The Paul Butterfield Blues Band is being inducted into the Rock’n’Roll Hall of Fame tonight in Cleveland. The Hall is 30 years old, which makes the Butterfield induction about 30 years overdue, but as the ultimate recognition for blues, rock, and r&b musicians, it’s no less gratifying that they’re finally being honored.
It’s also fitting that Peter Wolf will be making the induction speech. Until a few years ago, B.B. King might have been the obvious choice as inductor. The King of the Blues benefited enormously from the constant praise that Butterfield and guitarists Mike Bloomfield and Elvin Bishop showered on him, and he jammed with and befriended the three B’s in the mid’60s. At the request of Bloomfield’s mother Dorothy, B.B. tried to persuade the guitar hero, whom he felt a fatherly affection toward, to get back in the game after he’d become show-biz weary and inactive. And in 1987, only weeks before his untimely death at age 44, King showcased Butterfield on his Showtime special, B.B. King & Friends. By the time it aired, the star-filled spectacular was dedicated to the blues harp virtuoso’s memory.
As it happens, B.B.’s health has been in decline in recent years, and the 89-year-old blues great is no longer touring. Regardless, it’s fitting that Wolf is doing the honors. For while the Butterfield Blues Band helped bring recognition to living blues masters like King, Muddy Waters, Howlin’ Wolf, and Little Walter, it was their impact on a new generation of musicians and fans where their greatest significance was felt.
Wolf was in the first rank of players to experience it. The J. Geils Band frontman and r&b maven was a guest this week on WBUR’s Here and Now. There he spoke of Butterfield’s “authenticity” and “credibility ” as a young white bluesman, and the “power” of hearing the original five-piece band when it made its Cambridge debut at Club 47 in August 1965, one week after its groundbreaking appearance at the Newport Folk Festival. (Here’s a link to my account of that weekend, Dylan’s Guitar: Credit Mike Bloomfield and Paul Butterfield, in which the PBBB introduced electricity to Newport and inspired Bob Dylan to plug in too.) Wolf was quick to note that while the band’s power was “assault” like in intensity, it wasn’t about “volume” but about the density of sound, ensemble intricacy, and professional musicianship that was characteristic of Chicago blues but unheard of by almost everyone outside of ghetto bars before the mid-’60s.
Wolf spoke also of Butterfield’s harmonica playing. The instrument is rarely discussed in musical terms, but Peter knows his way around a Hohner Marine Band well enough to appreciate Butterfield’s mastery of third-position playing and its jazz-like overtones. He recalled hearing the band rehearsing and performing “East West,” the innovative modal blues raga that served as the title track of their second album. Wolf said, “Hearing every time they played it [whether rehearsing in his “cold water flat” in Boston or in concert], it was almost like the kind of improvisation you would hear from great jazz masters.”
When I played “East West” two years ago for a friend who’d somehow missed the Butterfield Blues Band back in the day, he assumed it was recorded in the mid-‘70s. Upon learning it was done in 1966, he said, “Suddenly I’m hearing the roots of everything else, Cream, the Dead, the Allman Brothers, even Strawberry Alarm Clock.” I hastened to add that while they may have been models for these and many others, the Butterfield Blues Band’s musicianship, and Mike Bloomfield’s virtuosity and sophistication as a guitarist, have rarely been equaled in blues-rock.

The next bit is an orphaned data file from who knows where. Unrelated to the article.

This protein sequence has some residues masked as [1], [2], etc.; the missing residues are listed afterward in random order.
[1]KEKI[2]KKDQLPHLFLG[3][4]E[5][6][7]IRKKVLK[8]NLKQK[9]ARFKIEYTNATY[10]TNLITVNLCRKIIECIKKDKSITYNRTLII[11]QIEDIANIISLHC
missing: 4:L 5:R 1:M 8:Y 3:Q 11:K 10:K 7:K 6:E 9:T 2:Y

Wolf concluded by describing their influence on himself and countless other white middle-class musicians whose lives intersected with blues and black culture in the ‘60s and ‘70s. He credited Butterfield & Co. with “open[ing] up the door and develop[ing] a new direction that gave younger blues fans like myself a direction to go and also, separate from a lot of blues bands…making these great, great songs come alive in your own personal way.”
It’s the original Butterfield Blues Band that’s being inducted tonight. Mike Bloomfield went on to found The Electric Flag in 1967, and Butterfield regrouped by adding a horn section with saxophonists David Sanborn and Gene Dinwiddie and bringing Elvin Bishop into the foreground as lead guitarist. Here’s a great example of Butterfield’s willingness to continue moving out of the basic structure of the blues and into popular song forms. “One More Heartache” was a Smokey Robinson original that Marvin Gaye had recorded for Motown in 1966. The following year it was the opening track on Butterfield’s East West successor, The Resurrection of Pigboy Crabshaw. The song’s highlights include a crisp horn chart, Bishop’s unorthodox guitar sound and solo, and Butterfield’s soulful singing and the acoustic-sounding contrast of his harp, which like “East West,” was played in third-position.
Butterfield and Bloomfield are both long deceased, but their legacies live on as archetypal white bluesmen, a term that in their hands at least was never scoffed at as an oxymoron. Here’s a compendium of previous articles I’ve posted on them both.